Dallas PD's New Right-to-Photograph Rules Are Seriously Watered Down

By Eric Nicholson / Dallas Observer

When Mickey Osterreicher, general counsel for the National Press Photographers Association, last visited Dallas in October, local law enforcement seemed damn near progressive in its approach to dealing with citizen photographers. Dallas police and the Dallas County Sheriff's Office didn't just encourage officers to attend the seminar he'd helped organize, The Right to Photograph and Record in Public, they hosted the event.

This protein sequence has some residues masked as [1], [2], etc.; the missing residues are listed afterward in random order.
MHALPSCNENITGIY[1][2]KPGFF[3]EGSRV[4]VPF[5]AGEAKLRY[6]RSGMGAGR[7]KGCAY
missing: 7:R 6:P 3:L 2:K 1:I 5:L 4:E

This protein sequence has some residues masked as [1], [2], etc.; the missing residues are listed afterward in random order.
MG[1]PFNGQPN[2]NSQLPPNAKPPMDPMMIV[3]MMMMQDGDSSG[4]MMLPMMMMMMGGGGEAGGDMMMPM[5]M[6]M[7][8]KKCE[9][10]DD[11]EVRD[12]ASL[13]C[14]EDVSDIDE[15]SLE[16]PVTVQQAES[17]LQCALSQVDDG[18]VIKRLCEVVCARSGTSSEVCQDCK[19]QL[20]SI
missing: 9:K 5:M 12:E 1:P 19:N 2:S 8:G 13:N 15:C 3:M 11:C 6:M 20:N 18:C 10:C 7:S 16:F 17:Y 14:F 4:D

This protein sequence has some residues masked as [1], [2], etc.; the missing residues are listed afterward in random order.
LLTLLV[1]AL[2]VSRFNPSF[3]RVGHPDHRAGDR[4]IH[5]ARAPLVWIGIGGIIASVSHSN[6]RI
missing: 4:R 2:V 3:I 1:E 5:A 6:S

When a DPD officer suffered a heart attack while on bicycle patrol on the Santa Fe Trail, these officers and others did everything they could to stop the photographer from taking pictures. Too bad, they failed. Their actions are the subject of a DPD Internal Affairs review. (Photo by Avi S. Adelman)

Everyone, from high-ranking DPD officials to frequently standoffish police union officials like Dallas Police Association President Ron Pinkston, appeared to accept the notion that citizens are — and should be — legally allowed to shoot videos and photographs of cops performing their public duties. Matter of fact, Osterreicher was told, DPD was preparing to enshrine citizens' right to photograph in its policy manual.

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By Avi S. Adelman under Public safety , Legal issues